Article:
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When is a Last Will and Testament Invalid?

May 10th, 2011

Most attorneys who handle estate matters have seen the following situation:

Client comes to your office for assistance with probating a deceased relative’s estate. You ask to see a copy of the Last Will and Testament. Client produces a Will prepared by the deceased relative (or worse… by the Client himself) and BAM! The attorney recognizes right away that the Will is worthless because it does not meet one or more of Maryland’s requirements under Md. Code Ann. Estates & Trusts Article §4-101 et seq.

The most recent time that this situation happened to me, the Will handed to me was not witnessed by two competent individuals. The only two signatures on the Will were those of the testator and a Notary Public.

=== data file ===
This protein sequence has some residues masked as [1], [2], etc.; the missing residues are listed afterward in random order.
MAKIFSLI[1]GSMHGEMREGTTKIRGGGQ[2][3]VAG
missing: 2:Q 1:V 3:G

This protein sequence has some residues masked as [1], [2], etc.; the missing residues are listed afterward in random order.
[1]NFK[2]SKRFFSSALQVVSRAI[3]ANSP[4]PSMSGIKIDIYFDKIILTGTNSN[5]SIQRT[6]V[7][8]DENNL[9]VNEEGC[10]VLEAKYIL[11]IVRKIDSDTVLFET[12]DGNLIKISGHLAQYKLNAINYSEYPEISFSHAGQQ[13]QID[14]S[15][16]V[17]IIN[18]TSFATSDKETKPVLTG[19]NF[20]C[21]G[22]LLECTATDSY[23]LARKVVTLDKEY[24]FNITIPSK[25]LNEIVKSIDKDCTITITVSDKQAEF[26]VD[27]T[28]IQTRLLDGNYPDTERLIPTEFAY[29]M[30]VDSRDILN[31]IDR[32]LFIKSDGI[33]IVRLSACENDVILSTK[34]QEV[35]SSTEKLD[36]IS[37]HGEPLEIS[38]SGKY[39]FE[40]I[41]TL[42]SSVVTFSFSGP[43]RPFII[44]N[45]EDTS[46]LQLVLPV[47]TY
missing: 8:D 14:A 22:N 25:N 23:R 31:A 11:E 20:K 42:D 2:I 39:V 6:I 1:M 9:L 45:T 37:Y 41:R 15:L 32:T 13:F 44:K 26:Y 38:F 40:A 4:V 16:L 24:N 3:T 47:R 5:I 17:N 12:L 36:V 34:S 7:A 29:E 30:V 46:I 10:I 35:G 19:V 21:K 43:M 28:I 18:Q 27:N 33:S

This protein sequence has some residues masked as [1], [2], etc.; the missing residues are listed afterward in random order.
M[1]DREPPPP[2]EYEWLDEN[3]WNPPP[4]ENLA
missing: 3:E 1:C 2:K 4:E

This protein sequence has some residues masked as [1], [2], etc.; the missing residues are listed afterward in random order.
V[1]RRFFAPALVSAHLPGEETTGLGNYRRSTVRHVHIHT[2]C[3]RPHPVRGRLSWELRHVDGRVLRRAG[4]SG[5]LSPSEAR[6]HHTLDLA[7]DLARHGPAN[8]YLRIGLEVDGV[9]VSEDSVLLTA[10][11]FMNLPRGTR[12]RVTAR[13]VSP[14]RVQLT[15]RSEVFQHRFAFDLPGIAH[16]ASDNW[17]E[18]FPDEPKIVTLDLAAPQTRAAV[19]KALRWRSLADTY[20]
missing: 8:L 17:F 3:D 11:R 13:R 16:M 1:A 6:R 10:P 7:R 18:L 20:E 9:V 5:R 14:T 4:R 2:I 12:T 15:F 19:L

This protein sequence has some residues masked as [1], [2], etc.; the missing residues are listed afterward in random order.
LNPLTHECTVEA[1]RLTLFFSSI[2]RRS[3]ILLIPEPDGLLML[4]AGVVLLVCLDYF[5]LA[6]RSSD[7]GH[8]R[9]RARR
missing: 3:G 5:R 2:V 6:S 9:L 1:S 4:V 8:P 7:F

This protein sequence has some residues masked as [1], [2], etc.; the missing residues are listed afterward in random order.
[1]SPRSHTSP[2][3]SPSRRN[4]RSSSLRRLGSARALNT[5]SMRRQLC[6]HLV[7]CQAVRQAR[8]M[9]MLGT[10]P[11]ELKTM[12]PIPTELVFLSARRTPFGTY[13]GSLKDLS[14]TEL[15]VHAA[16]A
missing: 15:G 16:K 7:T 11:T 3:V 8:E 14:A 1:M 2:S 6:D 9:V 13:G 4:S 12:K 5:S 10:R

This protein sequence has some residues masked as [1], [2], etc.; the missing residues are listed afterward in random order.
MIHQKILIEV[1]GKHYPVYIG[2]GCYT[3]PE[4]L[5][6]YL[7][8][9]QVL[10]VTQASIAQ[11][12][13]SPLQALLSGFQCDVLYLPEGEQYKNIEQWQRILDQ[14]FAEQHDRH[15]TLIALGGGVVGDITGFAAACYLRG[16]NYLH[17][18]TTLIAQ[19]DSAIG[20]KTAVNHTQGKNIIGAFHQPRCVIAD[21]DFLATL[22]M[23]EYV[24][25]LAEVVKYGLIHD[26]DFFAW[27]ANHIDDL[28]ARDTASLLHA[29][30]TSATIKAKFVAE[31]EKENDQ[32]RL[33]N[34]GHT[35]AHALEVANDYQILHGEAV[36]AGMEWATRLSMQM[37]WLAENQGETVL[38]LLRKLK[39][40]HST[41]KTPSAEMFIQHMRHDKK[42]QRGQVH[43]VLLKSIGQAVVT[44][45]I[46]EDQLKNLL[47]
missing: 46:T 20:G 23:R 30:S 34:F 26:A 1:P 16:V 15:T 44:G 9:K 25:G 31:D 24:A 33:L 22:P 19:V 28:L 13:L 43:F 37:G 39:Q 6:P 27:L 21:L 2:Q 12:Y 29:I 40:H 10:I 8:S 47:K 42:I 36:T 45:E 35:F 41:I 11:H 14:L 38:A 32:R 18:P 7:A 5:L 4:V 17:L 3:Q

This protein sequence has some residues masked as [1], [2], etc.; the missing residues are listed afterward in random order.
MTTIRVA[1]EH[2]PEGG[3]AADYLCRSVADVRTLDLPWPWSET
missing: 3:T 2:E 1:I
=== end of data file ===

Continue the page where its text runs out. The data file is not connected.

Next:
Aside from two competent witnesses who signed the Will in the presence of the testator and each other, the Will must have been written by an adult of sound mind. The testator must have signed the Will freely, voluntarily, honestly and at its logical end (that means no signing on page one unless you’ve got a very short Will!)  Finally, a Will is invalid if it was signed by a testator who was being unduly influenced by another person at the time of the Will’s execution.

It is probably best to leave Will drafting up to an experienced attorney.  However, if you insist on preparing your own Will, you should not do so without speaking to an attorney familiar with estate laws in your jurisdiction of residence. If you live in Maryland and have questions regarding Wills or estate administration, please do not hesitate to contact Attorney Kate McDonough at Andalman & Flynn, P.C.